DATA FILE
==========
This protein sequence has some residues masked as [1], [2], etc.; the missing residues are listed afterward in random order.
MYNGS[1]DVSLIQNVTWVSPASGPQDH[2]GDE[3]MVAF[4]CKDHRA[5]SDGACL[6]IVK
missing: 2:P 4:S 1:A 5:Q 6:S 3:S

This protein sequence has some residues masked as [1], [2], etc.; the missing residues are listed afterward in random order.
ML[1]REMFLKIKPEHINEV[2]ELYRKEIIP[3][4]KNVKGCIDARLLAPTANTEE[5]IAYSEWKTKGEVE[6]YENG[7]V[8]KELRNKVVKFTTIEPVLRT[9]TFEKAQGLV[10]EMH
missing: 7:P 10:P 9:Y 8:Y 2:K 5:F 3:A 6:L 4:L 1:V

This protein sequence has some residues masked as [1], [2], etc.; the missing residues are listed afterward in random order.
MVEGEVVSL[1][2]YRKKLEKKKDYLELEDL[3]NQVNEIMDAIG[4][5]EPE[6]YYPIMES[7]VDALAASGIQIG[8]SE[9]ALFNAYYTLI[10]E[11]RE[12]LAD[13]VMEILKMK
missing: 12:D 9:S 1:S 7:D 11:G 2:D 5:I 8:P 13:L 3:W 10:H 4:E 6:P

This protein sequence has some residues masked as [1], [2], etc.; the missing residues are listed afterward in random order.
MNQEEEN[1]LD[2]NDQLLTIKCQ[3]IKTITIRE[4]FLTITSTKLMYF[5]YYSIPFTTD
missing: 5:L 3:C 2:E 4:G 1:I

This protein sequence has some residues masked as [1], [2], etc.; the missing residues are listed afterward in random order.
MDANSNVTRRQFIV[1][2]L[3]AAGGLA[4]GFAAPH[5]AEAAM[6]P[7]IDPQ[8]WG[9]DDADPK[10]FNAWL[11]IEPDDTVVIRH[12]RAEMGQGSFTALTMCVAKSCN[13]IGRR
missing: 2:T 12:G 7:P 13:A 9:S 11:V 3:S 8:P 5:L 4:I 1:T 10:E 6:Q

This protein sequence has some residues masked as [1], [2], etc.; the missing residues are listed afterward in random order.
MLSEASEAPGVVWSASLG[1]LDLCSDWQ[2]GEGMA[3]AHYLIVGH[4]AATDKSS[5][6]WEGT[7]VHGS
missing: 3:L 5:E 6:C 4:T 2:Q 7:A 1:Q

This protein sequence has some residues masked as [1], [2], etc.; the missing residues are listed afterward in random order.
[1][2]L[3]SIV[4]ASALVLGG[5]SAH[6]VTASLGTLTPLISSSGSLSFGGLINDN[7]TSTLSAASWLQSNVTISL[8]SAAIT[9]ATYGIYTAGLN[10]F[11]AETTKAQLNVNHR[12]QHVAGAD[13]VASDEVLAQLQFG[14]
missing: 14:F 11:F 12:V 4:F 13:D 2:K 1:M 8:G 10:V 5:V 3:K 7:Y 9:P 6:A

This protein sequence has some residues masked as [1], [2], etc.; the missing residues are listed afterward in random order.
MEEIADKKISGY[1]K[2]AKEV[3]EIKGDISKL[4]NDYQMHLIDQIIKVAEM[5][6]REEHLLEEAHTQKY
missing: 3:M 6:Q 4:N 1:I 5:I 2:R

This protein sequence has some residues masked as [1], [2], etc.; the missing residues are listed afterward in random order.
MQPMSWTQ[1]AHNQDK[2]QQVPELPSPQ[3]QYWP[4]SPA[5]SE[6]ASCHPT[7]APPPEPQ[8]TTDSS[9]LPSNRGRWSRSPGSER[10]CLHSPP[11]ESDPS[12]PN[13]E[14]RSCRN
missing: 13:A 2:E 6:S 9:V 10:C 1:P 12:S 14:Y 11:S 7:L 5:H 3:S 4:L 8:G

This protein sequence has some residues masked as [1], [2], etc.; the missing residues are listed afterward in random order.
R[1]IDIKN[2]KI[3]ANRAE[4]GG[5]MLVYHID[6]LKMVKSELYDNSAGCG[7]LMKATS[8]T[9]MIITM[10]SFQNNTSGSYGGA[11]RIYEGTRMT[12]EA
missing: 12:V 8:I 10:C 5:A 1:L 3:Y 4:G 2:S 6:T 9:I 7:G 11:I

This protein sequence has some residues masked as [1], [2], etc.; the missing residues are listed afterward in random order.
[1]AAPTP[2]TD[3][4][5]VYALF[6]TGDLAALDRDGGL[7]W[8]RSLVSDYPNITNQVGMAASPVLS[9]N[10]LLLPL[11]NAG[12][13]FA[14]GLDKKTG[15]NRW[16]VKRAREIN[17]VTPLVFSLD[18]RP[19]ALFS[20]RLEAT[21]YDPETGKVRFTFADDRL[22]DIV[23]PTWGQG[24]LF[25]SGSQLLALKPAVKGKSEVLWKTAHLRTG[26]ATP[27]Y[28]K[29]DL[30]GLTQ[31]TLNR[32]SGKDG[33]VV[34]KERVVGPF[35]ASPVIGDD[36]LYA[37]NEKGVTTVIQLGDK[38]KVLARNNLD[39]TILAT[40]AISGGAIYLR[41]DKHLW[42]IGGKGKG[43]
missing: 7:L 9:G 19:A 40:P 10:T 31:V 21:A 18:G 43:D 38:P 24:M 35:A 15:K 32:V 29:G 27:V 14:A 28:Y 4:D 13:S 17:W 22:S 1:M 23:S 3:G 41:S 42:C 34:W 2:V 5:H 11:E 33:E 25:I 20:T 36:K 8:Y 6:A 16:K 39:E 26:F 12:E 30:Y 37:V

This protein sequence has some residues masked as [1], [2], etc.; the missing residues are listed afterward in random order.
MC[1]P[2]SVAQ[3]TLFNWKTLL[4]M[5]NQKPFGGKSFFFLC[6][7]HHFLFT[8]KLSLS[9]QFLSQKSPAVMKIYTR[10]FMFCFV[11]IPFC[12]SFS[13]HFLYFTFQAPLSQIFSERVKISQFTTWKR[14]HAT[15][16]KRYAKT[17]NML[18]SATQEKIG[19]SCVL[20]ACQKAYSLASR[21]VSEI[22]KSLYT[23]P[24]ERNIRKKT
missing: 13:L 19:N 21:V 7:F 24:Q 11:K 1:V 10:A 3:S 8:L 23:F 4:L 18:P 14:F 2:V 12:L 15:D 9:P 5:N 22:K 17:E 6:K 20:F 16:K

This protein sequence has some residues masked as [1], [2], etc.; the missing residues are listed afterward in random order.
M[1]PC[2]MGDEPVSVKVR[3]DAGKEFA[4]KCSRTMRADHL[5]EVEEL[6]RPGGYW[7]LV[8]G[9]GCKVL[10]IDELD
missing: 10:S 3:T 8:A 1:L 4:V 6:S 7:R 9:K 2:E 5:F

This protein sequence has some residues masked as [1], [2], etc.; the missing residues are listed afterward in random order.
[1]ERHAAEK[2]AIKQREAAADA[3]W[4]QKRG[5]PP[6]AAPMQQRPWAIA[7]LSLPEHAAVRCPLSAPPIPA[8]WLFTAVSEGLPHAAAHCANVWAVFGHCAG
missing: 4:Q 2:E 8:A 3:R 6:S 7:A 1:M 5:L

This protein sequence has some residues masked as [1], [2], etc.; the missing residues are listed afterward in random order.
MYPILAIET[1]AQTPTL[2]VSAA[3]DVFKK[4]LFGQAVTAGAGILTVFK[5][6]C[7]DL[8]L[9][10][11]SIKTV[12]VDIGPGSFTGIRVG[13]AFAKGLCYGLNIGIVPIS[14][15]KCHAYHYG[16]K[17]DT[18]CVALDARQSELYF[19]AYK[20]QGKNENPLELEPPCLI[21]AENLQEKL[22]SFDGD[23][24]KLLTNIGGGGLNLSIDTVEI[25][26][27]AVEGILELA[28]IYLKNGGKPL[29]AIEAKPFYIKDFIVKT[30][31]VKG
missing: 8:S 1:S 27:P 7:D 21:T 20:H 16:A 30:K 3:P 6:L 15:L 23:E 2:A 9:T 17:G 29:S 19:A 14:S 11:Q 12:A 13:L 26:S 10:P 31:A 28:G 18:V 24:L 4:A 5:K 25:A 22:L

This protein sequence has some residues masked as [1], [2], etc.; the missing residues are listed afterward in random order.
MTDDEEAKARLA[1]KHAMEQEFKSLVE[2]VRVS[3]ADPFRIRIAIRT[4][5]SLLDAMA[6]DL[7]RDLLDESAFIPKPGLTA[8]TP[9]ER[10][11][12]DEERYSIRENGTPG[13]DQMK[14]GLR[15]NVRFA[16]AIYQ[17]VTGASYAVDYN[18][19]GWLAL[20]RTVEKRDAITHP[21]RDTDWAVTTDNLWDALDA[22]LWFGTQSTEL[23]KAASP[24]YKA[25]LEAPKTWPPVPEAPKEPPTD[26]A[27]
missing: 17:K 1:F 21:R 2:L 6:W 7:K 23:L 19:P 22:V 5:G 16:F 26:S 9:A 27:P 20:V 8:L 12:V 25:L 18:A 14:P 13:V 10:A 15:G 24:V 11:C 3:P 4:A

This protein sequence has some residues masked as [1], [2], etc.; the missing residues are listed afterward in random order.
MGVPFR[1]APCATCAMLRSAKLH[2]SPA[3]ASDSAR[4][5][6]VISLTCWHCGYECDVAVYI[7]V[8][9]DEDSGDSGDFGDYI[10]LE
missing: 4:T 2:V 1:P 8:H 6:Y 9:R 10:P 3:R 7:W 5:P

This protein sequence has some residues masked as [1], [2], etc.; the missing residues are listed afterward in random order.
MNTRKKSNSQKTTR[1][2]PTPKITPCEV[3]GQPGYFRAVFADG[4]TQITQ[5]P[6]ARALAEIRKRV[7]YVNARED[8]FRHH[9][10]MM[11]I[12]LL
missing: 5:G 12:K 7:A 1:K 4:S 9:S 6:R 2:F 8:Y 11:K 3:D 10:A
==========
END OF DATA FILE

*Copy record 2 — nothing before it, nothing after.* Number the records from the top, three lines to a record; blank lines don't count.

This protein sequence has some residues masked as [1], [2], etc.; the missing residues are listed afterward in random order.
ML[1]REMFLKIKPEHINEV[2]ELYRKEIIP[3][4]KNVKGCIDARLLAPTANTEE[5]IAYSEWKTKGEVE[6]YENG[7]V[8]KELRNKVVKFTTIEPVLRT[9]TFEKAQGLV[10]EMH
missing: 7:P 10:P 9:Y 8:Y 2:K 5:F 3:A 6:L 4:L 1:V